This popped up on my Instagram feed this morning.
It was a reminder I needed today.
Friday’s Mercury opposite Saturn transit is kinda… not so fun. Our thoughts, our communications, our details, and our paperwork are being confronted with the planet of rules, limits, deadlines, and harsh reality checks today. And it hurts.
Saturn can correlate with times of feeling hemmed in by barriers and set-backs. It can be easy to loose perspective during tough Saturn transits, which narrow our vision.
Here’s the lovely caption for this image, by S. C. Lourie:
Times will change. Even when they feel like they never will. Any moment, no matter how difficult, will never last forever.
The Earth keeps spinning on its axis and we will continue to midwife new life chapters into form.
There are two main things that contribute to shitty depressive times of life:
1) First, there’s pain and suffering. Of which there are many varieties, and for most of us humans, it is a unique concoction of many different types. There’s physical pain, emotional pain, spiritual pain, socially-triggered pain, rejection pain, historical pain, existential pain, cognitive-thought pain, and the collective pain of the entire world bearing down on us individually.
There’s grief; guilt; shame; loneliness; soul-sickness; fear of the future; the suffering of fearing suffering; feelings of never being good enough; feelings of failing; feelings of being the ‘only one’ who feels some way or has a certain experience; the pain of being prevented from expressing your true nature and living a purposeful life in alignment with your authentic Self; the pain of bearing a burden you do not feel you can share; histories of trauma that keep the body and psyche stuck in the past; the fear and stress of not being able to meet your survival needs…
Being human is a tough gig.
2) In addition to the pain, what can really bring us to our knees however, is a loss of hope – a feeling that things are never going to change, that they are never going to get better. A feeling that our pain and suffering will never be alleviated or resolved in a sustained way.
You can have pain and suffering to varying degrees… but still have hope. Arguably we all have some form of pain and suffering with us at most times.
But it is the loss of hope that our situation will change for the better, that can send us toward the deepest darkness, despair, depression and desperation. When our vision becomes narrow, when we begin to lose a broader perspective, we may begin to lose hope.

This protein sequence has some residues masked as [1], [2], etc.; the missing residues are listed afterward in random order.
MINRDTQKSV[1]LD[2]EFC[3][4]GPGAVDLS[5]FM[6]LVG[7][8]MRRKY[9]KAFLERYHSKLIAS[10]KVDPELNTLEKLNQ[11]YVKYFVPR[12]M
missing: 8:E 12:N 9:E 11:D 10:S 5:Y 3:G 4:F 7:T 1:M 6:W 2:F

Therefore, to address depressive, discouraged, shitty times of life, we can:
a) alleviate the pain and suffering, b) increase our capacity to tolerate pain and suffering without getting overwhelmed by it (i.e. increase our resilience), and c) restore and maintain our hope.
As for Solution A, I am really excited about the developments in many different fields that are addressing the various types of pain I mentioned. I think we are developing resources and gaining knowledge that can be quite effective in alleviating pain and suffering.
However, getting the right resource to the right person at the right time, remains an ongoing issue. Furthermore, many types of pain ask for a long-term process of healing, integrating and rebuilding (as well as massive systemic change), which can be frustrating and discouraging.
This is where Solution B comes in really handy. For some, increasing the capacity to tolerate pain and distress involves learning ways to regulate their nervous system and increase their ‘window of tolerance’. For others, it means learning strategies to prevent empathetic overload, or it means building communities of peer support.
There are many ways we can build resilience and increase our tolerance for living with types of distress – which often simultaneously increases our capacity to welcome in life’s joy and pleasure.
And yet this too, can take some time.
What about Solution C – restoring and maintaining our hope?
When I was at my lowest, when my limbs were heavy as lead with the crushing weight of shame and despair, I would force myself to get out each clear night to see the moon.
The Moon was my greatest medicine. It kept me going. It helped me stay patient. Most importantly, it reminded me of the Earth’s reassuring, rhythmic constancy, as well as its impulse toward change, growth and evolution. I clung to the Moon and the hope it offered me.
Throughout the course of just 29 days the Moon changes its shape every night – from a tiny sliver, to half a pizza, to a full-blown orb hanging from the sky… all the way back to a tiny sliver… and then it is swallowed by the darkness only to begin the cycle again.
Look for the finger-nail clipping of a crescent Moon over the next few nights. The Moon is beginning to emerge from the darkness and grow again. Take hope that just as the Moon can grow and change and birth itself over and over again, so too, can you.
Of course the possibility of ‘change‘ can also be scary for humans since it involves walking with uncertainty, but hope is predicated on the existence of change.
Change holds the positive potentials of the future.
Remind yourself that whatever you are experiencing right now “is just a chapter. It’s not your whole story.” (S.C. Lourie)
Astrology and astronomy are magical gifts that can walk us through the darkest of nights.
Look for the Moon. She’s coming back for us.